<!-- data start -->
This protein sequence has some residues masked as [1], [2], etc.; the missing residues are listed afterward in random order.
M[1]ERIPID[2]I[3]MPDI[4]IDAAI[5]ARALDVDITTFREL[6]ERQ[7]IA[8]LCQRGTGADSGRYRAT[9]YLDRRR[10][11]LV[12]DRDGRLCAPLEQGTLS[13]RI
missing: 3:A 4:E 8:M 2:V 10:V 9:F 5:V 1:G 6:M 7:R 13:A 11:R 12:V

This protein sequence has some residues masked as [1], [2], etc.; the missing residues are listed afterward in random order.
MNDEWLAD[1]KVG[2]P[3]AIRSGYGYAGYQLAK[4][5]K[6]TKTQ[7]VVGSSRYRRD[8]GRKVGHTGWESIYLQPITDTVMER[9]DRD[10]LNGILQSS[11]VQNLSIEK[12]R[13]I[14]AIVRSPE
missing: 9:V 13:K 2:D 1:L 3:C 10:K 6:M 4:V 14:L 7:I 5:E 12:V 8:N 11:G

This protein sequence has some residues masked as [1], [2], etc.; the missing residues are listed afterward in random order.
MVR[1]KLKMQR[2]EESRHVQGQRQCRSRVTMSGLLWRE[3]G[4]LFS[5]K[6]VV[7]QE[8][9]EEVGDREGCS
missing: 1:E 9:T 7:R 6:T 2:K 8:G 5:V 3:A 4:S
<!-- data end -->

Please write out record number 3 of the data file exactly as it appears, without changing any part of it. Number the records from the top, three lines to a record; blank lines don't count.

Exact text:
This protein sequence has some residues masked as [1], [2], etc.; the missing residues are listed afterward in random order.
MVR[1]KLKMQR[2]EESRHVQGQRQCRSRVTMSGLLWRE[3]G[4]LFS[5]K[6]VV[7]QE[8][9]EEVGDREGCS
missing: 1:E 9:T 7:R 6:T 2:K 8:G 5:V 3:A 4:S